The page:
Government & Politics  February 9, 2022

Four Front Range communities to collaborate on broadband project

NORTHERN COLORADO — Four Front Range communities are joining forces to provide high-speed internet to their residents. Berthoud, Mead, Milliken and Johnstown will work together to bring broadband internet into their towns.

The four communities are working together to appeal to broadband providers. While individual small and rural towns may struggle to receive high-quality broadband, the united front is intended to bring in more potential providers.

Several other Front Range communities, including Loveland, Fort Collins and Longmont, have chosen a different path by creating public utilities to deliver broadband.

“None of us are really in a position to upfront that cost,” said Walt Elish, business development director for the town of Berthoud.

Another roadblock to small towns providing their own broadband service is Colorado senate bill 152, which was passed in 2005 and bars communities from offering their own broadband options.

More than 100 Colorado cities and towns have opted out of the bill, including Berthoud, Johnstown, Mead and Milliken. Milliken, the last of the four to opt out, voted in favor of letting the town provide its own broadband in November 2021.

The pandemic has intensified the need for reliable high-speed internet in every community, as more residents transition to remote work and school. The four main goals of the broadband project are inclusivity, high speed, reliability and affordability.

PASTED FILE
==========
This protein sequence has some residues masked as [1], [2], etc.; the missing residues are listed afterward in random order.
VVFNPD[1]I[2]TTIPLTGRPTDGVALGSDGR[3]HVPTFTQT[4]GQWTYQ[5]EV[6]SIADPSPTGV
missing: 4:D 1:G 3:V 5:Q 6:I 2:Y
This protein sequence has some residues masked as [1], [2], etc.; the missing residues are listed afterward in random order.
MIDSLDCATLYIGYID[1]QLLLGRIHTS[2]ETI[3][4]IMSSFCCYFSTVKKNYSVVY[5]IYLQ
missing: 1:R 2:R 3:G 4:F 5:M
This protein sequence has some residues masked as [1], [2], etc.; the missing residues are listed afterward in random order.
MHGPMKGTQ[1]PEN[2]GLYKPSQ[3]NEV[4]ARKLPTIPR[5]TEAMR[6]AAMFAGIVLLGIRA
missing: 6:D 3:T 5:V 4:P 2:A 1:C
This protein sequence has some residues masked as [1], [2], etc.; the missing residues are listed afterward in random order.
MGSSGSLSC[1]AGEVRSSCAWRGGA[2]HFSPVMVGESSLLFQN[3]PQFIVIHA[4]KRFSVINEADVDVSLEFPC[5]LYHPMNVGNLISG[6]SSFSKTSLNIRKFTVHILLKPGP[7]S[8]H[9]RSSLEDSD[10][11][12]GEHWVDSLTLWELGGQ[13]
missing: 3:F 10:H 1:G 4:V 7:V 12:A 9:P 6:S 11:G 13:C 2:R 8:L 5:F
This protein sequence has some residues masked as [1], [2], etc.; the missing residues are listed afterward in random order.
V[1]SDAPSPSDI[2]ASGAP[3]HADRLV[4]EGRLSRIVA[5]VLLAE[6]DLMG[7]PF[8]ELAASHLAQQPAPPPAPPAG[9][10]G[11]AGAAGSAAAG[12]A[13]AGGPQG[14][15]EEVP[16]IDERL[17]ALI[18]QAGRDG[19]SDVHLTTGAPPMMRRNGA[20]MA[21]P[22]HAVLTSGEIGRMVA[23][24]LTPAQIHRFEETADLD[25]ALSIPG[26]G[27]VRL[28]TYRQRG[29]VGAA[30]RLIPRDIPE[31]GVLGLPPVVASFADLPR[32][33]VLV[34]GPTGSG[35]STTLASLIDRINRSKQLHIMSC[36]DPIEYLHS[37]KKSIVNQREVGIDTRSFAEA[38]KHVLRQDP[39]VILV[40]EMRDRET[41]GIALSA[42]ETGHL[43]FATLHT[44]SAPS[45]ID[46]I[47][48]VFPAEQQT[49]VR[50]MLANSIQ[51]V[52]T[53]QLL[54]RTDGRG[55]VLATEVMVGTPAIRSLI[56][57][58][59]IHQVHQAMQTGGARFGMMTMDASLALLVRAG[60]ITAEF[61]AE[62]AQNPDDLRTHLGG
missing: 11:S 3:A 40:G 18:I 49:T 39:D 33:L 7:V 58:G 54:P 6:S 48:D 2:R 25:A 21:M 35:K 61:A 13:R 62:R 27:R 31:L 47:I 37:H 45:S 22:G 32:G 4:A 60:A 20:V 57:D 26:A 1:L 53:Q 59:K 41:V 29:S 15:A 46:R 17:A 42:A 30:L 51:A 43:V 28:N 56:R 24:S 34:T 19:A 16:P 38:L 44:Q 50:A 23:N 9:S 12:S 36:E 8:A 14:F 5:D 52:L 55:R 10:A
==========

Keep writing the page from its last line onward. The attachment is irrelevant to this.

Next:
Johnstown town manager Matt LeCerf compared the need for broadband access to the decades-old spread of landline phone service, including connecting people in hard-to-reach rural areas.

“Inclusivity for us means that everybody has access to that service,” he said. 

Project managers for the four towns hope to complete their broadband project within the next two to three years, with construction beginning in the next 12 months. Bringing together four smaller communities to provide broadband access is not as common as cities opting to provide their own utilities.

“This is rather unique, I think,” Elish said.

A similar effort is underway involving Loveland’s Pulse broadband service. The program, which was started in 2018, will expand service to include Drake, the Lago Vista mobile home neighborhood and the Sylvan Dale ranch area. Larimer County has contracted with Pulse to extend the city’s broadband network to the otherwise underserved rural areas outside the city.

NORTHERN COLORADO — Four Front Range communities are joining forces to provide high-speed internet to their residents. Berthoud, Mead, Milliken and Johnstown will work together to bring broadband internet into their towns.

The four communities are working together to appeal to broadband providers. While individual small and rural towns may struggle to receive high-quality broadband, the united front is intended to bring in more potential providers.

Several other Front Range communities, including Loveland, Fort Collins and Longmont, have chosen a different path by creating public utilities to deliver broadband.

“None of us are really in a position to upfront that cost,” said Walt…

Related Content